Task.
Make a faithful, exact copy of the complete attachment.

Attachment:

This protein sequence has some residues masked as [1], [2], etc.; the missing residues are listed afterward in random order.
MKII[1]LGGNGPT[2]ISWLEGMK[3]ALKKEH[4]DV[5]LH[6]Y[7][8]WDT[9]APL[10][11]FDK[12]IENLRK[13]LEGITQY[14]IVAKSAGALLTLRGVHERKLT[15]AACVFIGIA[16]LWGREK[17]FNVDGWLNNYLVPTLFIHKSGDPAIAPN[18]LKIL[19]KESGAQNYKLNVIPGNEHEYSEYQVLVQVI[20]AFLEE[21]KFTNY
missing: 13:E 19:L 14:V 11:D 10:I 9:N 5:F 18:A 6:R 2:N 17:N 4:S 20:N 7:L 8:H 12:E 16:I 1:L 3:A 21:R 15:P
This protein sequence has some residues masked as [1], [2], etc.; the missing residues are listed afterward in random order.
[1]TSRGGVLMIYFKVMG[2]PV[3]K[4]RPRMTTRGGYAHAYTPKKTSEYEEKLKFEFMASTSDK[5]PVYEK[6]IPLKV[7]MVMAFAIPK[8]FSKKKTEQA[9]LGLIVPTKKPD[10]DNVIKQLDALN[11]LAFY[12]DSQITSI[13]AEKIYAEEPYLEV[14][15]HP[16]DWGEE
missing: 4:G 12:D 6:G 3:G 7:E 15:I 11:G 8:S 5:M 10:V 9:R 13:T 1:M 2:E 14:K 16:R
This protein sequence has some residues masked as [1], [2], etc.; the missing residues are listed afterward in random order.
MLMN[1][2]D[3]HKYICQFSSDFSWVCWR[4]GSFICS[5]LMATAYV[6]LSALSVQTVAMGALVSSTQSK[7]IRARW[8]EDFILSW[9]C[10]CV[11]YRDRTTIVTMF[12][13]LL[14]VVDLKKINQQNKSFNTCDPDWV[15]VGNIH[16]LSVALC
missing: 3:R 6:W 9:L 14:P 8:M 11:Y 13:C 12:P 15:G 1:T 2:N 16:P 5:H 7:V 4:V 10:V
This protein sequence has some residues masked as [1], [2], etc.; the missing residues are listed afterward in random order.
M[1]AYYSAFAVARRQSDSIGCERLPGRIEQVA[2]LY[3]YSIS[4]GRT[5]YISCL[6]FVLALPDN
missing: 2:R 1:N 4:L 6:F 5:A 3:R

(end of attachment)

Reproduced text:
This protein sequence has some residues masked as [1], [2], etc.; the missing residues are listed afterward in random order.
MKII[1]LGGNGPT[2]ISWLEGMK[3]ALKKEH[4]DV[5]LH[6]Y[7][8]WDT[9]APL[10][11]FDK[12]IENLRK[13]LEGITQY[14]IVAKSAGALLTLRGVHERKLT[15]AACVFIGIA[16]LWGREK[17]FNVDGWLNNYLVPTLFIHKSGDPAIAPN[18]LKIL[19]KESGAQNYKLNVIPGNEHEYSEYQVLVQVI[20]AFLEE[21]KFTNY
missing: 13:E 19:L 14:V 11:D 10:I 9:N 5:F 18:A 6:R 2:N 17:N 4:S 20:N 7:L 8:H 12:E 16:I 1:L 3:A 21:R 15:P
This protein sequence has some residues masked as [1], [2], etc.; the missing residues are listed afterward in random order.
[1]TSRGGVLMIYFKVMG[2]PV[3]K[4]RPRMTTRGGYAHAYTPKKTSEYEEKLKFEFMASTSDK[5]PVYEK[6]IPLKV[7]MVMAFAIPK[8]FSKKKTEQA[9]LGLIVPTKKPD[10]DNVIKQLDALN[11]LAFY[12]DSQITSI[13]AEKIYAEEPYLEV[14][15]HP[16]DWGEE
missing: 4:G 12:D 6:G 3:G 7:E 15:I 11:G 8:S 5:M 10:V 9:R 13:T 1:M 2:E 14:K 16:R
This protein sequence has some residues masked as [1], [2], etc.; the missing residues are listed afterward in random order.
MLMN[1][2]D[3]HKYICQFSSDFSWVCWR[4]GSFICS[5]LMATAYV[6]LSALSVQTVAMGALVSSTQSK[7]IRARW[8]EDFILSW[9]C[10]CV[11]YRDRTTIVTMF[12][13]LL[14]VVDLKKINQQNKSFNTCDPDWV[15]VGNIH[16]LSVALC
missing: 3:R 6:W 9:L 14:P 8:M 11:Y 13:C 12:P 15:G 1:T 2:N 16:P 5:H 7:V 4:V 10:V
This protein sequence has some residues masked as [1], [2], etc.; the missing residues are listed afterward in random order.
M[1]AYYSAFAVARRQSDSIGCERLPGRIEQVA[2]LY[3]YSIS[4]GRT[5]YISCL[6]FVLALPDN
missing: 2:R 1:N 4:L 6:F 5:A 3:R